solarEbike wrote: ↑
Aug 20 2018 12:37pm
wturber wrote: ↑
Aug 10 2018 8:18pm
I'd consider adding a bit more distance between the solar trailer and bike as well.
For the final build... I'll move it a little further back. I'll still get the same shadow but it will be later/earlier in the day.
Previously, I had posted anecdotal evidence along the lines of "When I'm riding toward the sun early and late in the day, my head and torso cast a shadow on the solar array. This makes me sad."
Sure, moving the array further back decreases the shading problem but how much is enough? If I double the distance to height ratio of the shading obstruction, will that cut the shading in half? Most of my solar energy capture happens 3-4 hours before and after solar noon when the head shading is not a problem so how much are those early and late hours really worth? Moving the array further back creates a longer trailer which affects handling and maneuverability so ideally I want to make it as long as it needs to be and not an inch longer.
So, I ran a 3D solar shading simulation. I don't know why I didn't think to do this earlier but now that I've done it, the results are glorious.
This shows every travel direction at once so it may take a little work to parse but I think it's worth the effort.
The white cylinders in the center represent the head and torso of the rider on a recumbent bike, simplified to present the same shading profile in every direction. The little yellow/orange squares are 5" (125 mm) SunPower solar cells. The analysis takes into account local weather using a statistically-derived typical meteorological year and calculates the position of the sun for every hour of every day of the year. The numbers on the cells are annual shading derates for a non-tilting array located in Oakland, California. "100" means no shading on that cell. "90" means that cell gets 90% of the energy of an unshaded cell at the same tilt and azimuth.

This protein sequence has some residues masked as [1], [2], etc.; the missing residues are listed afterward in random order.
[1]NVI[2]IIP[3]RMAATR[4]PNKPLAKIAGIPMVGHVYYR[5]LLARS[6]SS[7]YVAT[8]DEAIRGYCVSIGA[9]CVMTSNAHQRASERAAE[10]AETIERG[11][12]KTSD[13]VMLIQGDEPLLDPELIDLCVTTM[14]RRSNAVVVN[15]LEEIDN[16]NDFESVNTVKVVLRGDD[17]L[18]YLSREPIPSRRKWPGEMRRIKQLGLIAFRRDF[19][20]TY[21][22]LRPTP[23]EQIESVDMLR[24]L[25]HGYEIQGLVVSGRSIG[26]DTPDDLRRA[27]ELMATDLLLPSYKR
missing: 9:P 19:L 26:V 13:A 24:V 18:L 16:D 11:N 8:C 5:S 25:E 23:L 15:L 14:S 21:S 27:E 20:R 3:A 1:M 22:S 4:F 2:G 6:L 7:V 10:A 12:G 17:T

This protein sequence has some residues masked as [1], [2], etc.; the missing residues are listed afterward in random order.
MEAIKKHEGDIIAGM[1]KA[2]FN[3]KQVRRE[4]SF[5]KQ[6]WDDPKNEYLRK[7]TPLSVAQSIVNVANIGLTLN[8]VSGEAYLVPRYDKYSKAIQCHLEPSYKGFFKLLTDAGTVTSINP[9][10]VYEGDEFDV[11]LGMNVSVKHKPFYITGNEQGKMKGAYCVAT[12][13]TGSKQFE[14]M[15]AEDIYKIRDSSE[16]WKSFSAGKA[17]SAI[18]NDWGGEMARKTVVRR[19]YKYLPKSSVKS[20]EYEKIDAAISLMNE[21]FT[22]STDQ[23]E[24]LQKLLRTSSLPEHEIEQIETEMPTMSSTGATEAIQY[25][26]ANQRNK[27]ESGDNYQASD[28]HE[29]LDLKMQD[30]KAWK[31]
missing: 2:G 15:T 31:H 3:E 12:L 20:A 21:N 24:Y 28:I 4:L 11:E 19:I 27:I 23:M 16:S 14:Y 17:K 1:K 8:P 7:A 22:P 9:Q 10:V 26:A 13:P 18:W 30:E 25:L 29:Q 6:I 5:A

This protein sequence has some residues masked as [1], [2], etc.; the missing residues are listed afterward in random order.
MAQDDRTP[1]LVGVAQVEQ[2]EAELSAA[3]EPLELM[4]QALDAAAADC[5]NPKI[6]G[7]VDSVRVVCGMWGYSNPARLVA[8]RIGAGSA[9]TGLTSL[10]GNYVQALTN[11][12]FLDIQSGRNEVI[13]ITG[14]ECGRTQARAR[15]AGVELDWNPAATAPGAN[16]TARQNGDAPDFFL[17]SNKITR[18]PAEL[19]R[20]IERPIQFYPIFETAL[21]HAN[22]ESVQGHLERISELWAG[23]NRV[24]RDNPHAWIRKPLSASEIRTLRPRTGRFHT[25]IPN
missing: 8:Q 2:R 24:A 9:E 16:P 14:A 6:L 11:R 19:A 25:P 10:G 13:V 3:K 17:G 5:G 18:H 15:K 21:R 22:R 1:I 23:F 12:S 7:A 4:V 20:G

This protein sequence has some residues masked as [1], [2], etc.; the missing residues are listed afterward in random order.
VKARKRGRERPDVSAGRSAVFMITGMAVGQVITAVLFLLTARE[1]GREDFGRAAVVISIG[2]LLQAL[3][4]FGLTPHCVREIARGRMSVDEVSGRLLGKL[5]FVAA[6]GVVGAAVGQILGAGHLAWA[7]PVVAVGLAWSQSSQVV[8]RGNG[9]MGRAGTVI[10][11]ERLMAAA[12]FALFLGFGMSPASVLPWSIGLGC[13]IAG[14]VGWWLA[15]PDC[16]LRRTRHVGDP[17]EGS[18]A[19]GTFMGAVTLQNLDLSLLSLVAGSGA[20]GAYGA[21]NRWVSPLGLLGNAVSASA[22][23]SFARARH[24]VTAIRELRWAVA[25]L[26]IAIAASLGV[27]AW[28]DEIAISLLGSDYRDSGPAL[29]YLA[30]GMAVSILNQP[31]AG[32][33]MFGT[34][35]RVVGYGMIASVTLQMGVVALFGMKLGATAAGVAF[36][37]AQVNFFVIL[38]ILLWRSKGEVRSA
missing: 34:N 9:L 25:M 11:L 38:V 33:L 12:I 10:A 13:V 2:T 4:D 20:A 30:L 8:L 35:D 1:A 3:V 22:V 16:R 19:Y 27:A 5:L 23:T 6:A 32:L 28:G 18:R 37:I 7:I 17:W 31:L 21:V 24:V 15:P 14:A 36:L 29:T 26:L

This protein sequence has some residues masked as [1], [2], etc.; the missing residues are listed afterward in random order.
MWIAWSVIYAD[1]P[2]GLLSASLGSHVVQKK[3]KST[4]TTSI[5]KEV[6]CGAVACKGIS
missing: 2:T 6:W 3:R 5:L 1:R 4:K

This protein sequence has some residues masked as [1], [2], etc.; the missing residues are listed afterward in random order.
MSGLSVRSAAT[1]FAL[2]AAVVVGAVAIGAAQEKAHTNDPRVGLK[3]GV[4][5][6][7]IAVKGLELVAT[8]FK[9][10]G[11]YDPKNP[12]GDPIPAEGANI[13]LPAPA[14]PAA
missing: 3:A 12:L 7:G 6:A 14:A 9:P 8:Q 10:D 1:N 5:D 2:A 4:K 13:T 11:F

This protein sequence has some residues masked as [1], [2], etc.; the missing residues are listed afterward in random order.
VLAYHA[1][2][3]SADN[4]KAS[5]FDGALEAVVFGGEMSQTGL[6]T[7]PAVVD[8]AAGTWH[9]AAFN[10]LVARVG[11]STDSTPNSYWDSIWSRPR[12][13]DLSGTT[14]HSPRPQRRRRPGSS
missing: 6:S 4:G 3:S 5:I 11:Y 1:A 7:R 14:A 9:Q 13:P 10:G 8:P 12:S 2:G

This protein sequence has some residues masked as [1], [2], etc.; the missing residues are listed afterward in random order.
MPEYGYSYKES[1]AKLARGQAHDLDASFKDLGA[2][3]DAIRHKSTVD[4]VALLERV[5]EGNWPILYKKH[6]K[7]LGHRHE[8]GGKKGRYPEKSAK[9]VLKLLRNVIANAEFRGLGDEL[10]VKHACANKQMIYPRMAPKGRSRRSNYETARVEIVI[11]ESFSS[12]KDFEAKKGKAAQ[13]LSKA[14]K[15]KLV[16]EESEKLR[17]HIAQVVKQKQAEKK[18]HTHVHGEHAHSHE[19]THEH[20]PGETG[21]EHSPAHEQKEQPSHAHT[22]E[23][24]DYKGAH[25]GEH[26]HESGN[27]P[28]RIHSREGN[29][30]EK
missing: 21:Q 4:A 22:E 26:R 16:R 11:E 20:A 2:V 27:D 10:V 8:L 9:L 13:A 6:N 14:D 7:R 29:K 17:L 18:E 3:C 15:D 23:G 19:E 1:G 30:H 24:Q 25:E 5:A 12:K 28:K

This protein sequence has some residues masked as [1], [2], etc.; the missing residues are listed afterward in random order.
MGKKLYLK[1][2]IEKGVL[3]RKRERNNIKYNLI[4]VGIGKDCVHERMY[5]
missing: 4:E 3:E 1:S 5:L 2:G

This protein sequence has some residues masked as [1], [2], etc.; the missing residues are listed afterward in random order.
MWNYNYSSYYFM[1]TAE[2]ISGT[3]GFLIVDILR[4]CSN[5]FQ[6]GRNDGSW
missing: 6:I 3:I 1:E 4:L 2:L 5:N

If you're in the southern hemisphere, you'll need to swap north and south. If you live close to 38° latitude anywhere in the world, your numbers should look very similar to this. If you're much closer or further from the equator, your numbers will look quite different. If you're optimizing only for summer travel rather than year-round, your numbers will also be different.
So what does this tell us?
If you're traveling due north all day in California, all your cells are in rectangle (1)
. The sun rises to your right and sets to your left and is pretty much behind you all day so your head never casts a shadow on the array. You can put the array as close to the bike as you want. If you look closely, you'll notice some 98's and 97's for the cells closest to the rider. That's because on the summer solstice, the sun rises and sets 31° north of east and west at this latitude meaning the sun is in front of you at sunrise/sunset so you lose a few rays in the summer.
If you're traveling due south, all your cells are in rectangle (2)
. The sun rises to your left and sets to your right and is pretty much in your eyes all day. Your head casts no shadow on the array early and late in the day but it does cause shading problems in the middle part of the day. Since the sun's elevation is lower in winter, the problem is much worse in the winter because you cast a longer shadow at noon. If you maintain a 1:1 ratio of distance to height from the array to your head, you can limit your year-round losses to 5% (100-95 on the worst cells). Move the array just a little further back and your losses drop to 1-2%. Much better.
Things get much worse when you're traveling east (3)
or west (4)
. You're now traveling directly toward/away from the sun early/late in the day. At a 1:1 ratio, your losses are 10%. At 2:1 they're only 2%. Not linear at all.
If we assume all travel directions are equally likely, the average losses of the closest cell at 1:1 is (0+5+10+10)/4 = 6.2%. If we assume the worst case scenario that a couple of shaded cells can knock out the whole module and we have four modules then the overall self-shading loss is only 1.6% which sounds pretty good to me.
Incidentally, a single-axis sun-tracking system with the axis parallel to the direction of travel provides the most benefit when traveling north/south and the least when traveling earth/west but that's a topic for a future post.